What am I saying?  Stop meeting up for accountability?  Well look if you’re a guy in an “accountability group” – well done.  Everything you love about this group is good and godly and biblical – you enjoy brotherhood, you enjoy sharing life, you enjoy another human being speaking forgiveness and grace into your life.  Hallelujah!  That’s what fellowship is meant to be like.

But “accountability”?  Thing is – it doesn’t even work.  But confessing your sins to each other… speaking words of forgiveness in Jesus’ name… opening up to each other as a fellowship of the broken… having a cry… having a laugh… that’s the Christian life.  And guess what?  It doesn’t have to be gender specific!!  Cos, heck, you don’t have to “fellowship” around “men’s problems” or “women’s problems.”  You might just be able to, you know, be family together in Jesus.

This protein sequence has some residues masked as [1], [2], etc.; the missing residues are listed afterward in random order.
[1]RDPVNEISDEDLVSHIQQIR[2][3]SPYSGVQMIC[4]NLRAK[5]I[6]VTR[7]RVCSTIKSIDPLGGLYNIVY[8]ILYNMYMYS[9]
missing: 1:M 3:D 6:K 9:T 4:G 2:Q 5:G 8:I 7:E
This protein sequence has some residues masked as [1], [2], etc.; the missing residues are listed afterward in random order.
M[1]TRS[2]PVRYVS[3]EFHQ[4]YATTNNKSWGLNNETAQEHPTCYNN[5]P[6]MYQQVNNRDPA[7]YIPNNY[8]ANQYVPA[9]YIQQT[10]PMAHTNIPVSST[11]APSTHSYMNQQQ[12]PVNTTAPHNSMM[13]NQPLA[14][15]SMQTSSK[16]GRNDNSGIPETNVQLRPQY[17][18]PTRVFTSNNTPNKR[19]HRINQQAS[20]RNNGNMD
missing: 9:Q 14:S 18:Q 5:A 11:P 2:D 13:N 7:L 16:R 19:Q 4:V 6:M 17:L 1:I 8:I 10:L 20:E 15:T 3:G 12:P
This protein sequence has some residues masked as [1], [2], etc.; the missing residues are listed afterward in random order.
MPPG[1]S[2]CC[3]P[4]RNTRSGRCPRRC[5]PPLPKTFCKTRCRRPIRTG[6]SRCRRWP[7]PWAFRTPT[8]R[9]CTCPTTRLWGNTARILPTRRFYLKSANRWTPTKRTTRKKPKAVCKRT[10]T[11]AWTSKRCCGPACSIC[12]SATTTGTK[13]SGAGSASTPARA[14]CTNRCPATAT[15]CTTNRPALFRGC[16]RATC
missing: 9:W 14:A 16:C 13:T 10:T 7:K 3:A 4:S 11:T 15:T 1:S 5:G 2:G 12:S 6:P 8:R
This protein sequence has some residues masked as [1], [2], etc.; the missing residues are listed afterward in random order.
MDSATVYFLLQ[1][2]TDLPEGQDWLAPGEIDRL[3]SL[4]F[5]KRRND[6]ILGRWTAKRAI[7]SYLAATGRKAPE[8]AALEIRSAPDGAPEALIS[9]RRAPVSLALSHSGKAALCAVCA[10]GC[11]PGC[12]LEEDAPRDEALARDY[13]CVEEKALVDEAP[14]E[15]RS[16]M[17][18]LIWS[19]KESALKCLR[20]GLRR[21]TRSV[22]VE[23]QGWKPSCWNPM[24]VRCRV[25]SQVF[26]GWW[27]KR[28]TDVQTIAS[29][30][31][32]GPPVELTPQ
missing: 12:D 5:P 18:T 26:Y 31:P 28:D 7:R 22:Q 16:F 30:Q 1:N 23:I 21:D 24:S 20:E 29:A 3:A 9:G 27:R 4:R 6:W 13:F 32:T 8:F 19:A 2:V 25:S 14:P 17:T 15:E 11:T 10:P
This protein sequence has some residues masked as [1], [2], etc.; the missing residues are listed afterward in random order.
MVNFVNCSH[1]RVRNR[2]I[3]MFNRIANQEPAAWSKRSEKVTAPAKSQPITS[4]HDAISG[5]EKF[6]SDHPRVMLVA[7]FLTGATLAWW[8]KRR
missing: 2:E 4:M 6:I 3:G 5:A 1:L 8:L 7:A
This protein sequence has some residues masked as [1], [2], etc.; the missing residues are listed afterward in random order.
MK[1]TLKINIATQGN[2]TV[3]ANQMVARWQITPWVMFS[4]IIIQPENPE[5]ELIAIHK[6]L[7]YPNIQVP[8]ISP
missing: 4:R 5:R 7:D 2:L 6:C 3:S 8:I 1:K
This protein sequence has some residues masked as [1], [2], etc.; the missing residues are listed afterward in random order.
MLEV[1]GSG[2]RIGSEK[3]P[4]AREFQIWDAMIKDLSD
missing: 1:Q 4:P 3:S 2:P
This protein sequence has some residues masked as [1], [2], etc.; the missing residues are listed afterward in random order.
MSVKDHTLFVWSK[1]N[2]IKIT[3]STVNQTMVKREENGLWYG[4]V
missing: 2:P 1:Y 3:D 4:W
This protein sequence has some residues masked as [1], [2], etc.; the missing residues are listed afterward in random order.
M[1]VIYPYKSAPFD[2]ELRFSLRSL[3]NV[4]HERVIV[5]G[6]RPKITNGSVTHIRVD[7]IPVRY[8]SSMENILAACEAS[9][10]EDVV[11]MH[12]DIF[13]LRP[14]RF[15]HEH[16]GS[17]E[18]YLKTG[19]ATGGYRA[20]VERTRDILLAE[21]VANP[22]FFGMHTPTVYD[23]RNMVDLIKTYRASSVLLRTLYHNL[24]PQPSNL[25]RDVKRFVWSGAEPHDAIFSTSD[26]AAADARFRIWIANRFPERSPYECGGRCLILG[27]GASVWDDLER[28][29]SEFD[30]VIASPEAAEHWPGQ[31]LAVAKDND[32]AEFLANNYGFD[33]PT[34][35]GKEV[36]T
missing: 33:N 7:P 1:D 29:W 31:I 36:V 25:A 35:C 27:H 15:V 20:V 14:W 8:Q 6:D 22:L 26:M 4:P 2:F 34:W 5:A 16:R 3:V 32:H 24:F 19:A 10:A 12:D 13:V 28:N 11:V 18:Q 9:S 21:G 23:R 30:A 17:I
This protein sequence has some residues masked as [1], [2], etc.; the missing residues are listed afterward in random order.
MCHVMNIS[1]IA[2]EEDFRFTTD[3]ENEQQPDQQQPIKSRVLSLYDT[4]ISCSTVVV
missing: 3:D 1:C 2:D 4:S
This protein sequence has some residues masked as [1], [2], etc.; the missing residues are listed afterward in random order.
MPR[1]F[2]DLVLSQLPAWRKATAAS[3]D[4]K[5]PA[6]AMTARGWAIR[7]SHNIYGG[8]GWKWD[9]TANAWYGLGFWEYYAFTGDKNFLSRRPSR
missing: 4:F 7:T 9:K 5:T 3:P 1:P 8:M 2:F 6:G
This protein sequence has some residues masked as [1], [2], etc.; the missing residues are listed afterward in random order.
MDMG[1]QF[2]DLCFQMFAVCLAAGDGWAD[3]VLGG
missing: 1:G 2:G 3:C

And at the end of it all, you’ll almost certainly sin less.  But that’s not the point.  The Christian life is not sin management.  It’s life together in Jesus.

 

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I guest posted for Emma on headship and submission and all that.

Stuff like…

The Father is the Head, His Son is the Body (1 Corinthians 11:3)…

Christ is the Head, His Church is the Body (Ephesians 5:21-33)…

Ephesians 5 says that  Head and Body roles are taken on by husbands and wives…so it seems clear that there is a place for roles.  But what place?

If you only study Christ on earth, you might see a passive Father and an active Son.  If you only study Christ exalted to God’s right hand, you might see a busy Father and a resting Son.  If you only look at Christ in Gethsemane you might see a sweating Saviour and a sleeping church.  If you only look at the worship of heaven, you might see worshipping servants and a seated Lord.